Truth to Tell
The Guardian, April 18, 2000
|The US linguist and philosopher Noam Chomsky has
taken to the tranquillity of the Tuscan hills. His chosen retreat is
the secluded Certosa di Pontignano overlooking Siena, a finely
restored 13th-century Carthusian monastery now used by the university
as an exclusive international conference centre. As we are led through
the cloisters to a superbly frescoed reception room, he reveals that
the sublime silence is congenial to his hermitic nature and conducive
to serious thought.
I ask Chomsky how he feels academic freedom and the pursuit of truth are faring in universities. Students, he replies, are not given enough encouragement to challenge the basic assumptions of their professors and the pre-established framework of their subject. He accepts that the situation in Italy is particularly depressing but points out that, when seen from a US perspective, it is true of European universities generally, Britain included. But he stresses that Britain is closer to the US than the continent in this respect.
'Continental Europe still retains a rather authoritarian structure in the university system, with deference/authority relations built into cultural patterns. I noticed it very strikingly when I was teaching at Oxford. In the Oxford college where I was living there was an incident over a man who was serving a young gentleman, and the way he expected to be treated was just unimaginable.
'In the US, class differentiations are not particularly marked, so that the guy who is fixing your car and you are on the same terms.'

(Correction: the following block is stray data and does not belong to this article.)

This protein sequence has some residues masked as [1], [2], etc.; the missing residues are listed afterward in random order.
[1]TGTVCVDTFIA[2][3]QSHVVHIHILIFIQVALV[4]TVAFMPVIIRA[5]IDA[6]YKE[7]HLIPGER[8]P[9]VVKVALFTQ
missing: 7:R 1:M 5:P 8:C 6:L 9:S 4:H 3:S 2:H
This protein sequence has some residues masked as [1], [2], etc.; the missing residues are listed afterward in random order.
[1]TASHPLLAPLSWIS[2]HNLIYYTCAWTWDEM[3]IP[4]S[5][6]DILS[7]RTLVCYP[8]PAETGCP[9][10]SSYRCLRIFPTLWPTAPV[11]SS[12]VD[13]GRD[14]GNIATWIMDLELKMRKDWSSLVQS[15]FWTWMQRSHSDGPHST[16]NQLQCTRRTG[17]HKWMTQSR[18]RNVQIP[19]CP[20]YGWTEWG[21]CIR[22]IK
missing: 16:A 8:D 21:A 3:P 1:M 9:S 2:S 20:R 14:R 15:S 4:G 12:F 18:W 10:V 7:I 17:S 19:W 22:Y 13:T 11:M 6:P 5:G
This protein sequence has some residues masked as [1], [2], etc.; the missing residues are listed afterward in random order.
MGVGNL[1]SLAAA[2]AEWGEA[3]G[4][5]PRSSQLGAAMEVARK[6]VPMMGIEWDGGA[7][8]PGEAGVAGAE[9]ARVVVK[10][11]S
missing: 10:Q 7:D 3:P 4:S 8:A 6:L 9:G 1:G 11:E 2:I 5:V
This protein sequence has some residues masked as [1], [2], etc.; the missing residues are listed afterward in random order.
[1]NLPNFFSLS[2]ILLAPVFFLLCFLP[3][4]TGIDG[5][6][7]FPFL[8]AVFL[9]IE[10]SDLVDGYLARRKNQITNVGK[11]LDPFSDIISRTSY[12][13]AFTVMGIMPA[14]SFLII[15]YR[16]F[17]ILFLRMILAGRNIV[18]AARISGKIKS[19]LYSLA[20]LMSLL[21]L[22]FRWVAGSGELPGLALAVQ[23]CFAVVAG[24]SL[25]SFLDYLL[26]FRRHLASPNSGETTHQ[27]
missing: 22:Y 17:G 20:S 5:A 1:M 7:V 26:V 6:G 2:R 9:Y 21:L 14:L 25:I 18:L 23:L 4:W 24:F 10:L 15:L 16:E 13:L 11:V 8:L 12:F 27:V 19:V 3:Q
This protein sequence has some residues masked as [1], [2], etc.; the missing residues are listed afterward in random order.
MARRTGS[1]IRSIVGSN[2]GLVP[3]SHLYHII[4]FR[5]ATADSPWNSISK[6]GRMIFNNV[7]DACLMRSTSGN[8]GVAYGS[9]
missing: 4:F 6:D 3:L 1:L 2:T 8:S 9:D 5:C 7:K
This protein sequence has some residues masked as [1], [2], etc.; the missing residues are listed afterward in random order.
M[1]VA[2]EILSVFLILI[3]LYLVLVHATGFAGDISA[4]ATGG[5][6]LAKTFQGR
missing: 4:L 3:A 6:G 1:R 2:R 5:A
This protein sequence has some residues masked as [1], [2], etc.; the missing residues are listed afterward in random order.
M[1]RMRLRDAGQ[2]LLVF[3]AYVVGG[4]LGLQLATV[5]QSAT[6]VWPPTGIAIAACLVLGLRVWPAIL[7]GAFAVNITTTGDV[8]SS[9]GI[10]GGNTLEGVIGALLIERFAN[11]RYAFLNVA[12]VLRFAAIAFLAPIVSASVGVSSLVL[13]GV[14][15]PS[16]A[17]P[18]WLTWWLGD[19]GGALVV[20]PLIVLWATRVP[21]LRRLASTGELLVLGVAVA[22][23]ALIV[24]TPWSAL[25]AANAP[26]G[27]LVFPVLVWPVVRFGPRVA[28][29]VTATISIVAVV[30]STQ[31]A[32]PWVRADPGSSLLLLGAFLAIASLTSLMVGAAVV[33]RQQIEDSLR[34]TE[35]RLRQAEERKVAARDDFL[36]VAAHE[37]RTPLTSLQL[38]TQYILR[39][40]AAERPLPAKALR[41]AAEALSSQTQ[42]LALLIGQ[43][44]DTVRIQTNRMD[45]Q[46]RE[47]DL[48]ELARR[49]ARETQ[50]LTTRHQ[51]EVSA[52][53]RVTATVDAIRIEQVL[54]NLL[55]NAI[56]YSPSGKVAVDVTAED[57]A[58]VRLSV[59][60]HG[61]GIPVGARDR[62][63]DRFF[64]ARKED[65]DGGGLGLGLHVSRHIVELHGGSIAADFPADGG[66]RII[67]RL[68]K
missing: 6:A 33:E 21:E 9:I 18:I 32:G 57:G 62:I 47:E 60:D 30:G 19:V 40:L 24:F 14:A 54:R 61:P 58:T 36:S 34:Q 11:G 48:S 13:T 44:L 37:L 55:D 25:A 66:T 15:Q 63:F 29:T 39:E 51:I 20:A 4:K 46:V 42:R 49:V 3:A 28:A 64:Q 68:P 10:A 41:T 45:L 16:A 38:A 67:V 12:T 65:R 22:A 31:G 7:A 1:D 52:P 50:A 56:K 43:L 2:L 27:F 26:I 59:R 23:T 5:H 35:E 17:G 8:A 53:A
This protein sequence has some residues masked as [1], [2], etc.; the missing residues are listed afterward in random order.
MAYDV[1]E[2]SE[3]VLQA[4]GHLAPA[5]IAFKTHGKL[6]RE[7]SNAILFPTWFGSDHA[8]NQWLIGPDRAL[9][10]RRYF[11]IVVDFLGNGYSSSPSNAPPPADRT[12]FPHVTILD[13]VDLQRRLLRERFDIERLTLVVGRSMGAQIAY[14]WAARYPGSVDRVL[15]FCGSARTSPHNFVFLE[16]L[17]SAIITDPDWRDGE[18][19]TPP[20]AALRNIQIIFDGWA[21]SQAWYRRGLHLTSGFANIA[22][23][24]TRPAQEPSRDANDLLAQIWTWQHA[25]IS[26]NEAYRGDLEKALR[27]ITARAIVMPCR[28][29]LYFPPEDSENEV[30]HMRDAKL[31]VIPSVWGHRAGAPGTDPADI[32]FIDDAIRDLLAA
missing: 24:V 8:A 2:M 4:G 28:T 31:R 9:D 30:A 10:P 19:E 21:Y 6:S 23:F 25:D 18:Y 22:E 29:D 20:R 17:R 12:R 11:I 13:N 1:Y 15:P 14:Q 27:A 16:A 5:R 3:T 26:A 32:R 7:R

He recounts a story about an MIT colleague who, when asked by his students what they were going to cover in their courses, replied that it didn't matter what they covered, but rather what they discovered.
'That's the way education should work,' he says. 'At the graduate level in the sciences that's the way it does work. It's interaction among students and faculty with not much tyranny -- there can't be, because most of the good ideas are coming from the students.'
Mainstream academia, Chomsky complains, tends to be too resistant to change. 'I think you see this very clearly in the way that modern linguistics developed. It did not develop in the major academic centres because they were too conservative. They don't want to be rattled -- they want their peaceful existence to be unchallenged. And that's why in France, where European linguistics took off, it was at Vincennes and not the Sorbonne.
'It was in this little place outside Paris where they were sending all the radical students to get rid of them, and since nobody was paying attention to what happened there, it was possible to have innovative creative work which to this day has not penetrated the French university system. And the same pattern has replicated throughout the world.'
But it is subordination to external power in both US and European universities which he sees as posing perhaps the most serious threat. 'Universities are always in a tension. At best, they are trying to maintain intellectual integrity. Yet they cannot escape the reality that they are parasitic on external power mainly in the form of government and private corporations. These outside pressures are obviously going to undermine intellectual integrity and so it's a constant battle.'
Over-generous funding for over-ambitious projects turns out to be a characteristic speciality of US academia. Following Europe's self-destruction in the second world war, Chomsky explains, the US found itself with unprecedented power and prestige. This led to the confidence, first expressed in the 1950s and still expressed today, that with the US having conquered the world, its scientists could now conquer the last frontier -- the human mind.
'We've just finished a 'decade of the brain' programme backed by major foundations. The closing conference at the United Academy of Arts and Sciences produced the very confident statement that the body/mind problem will soon be overcome and that the mind will finally be understood.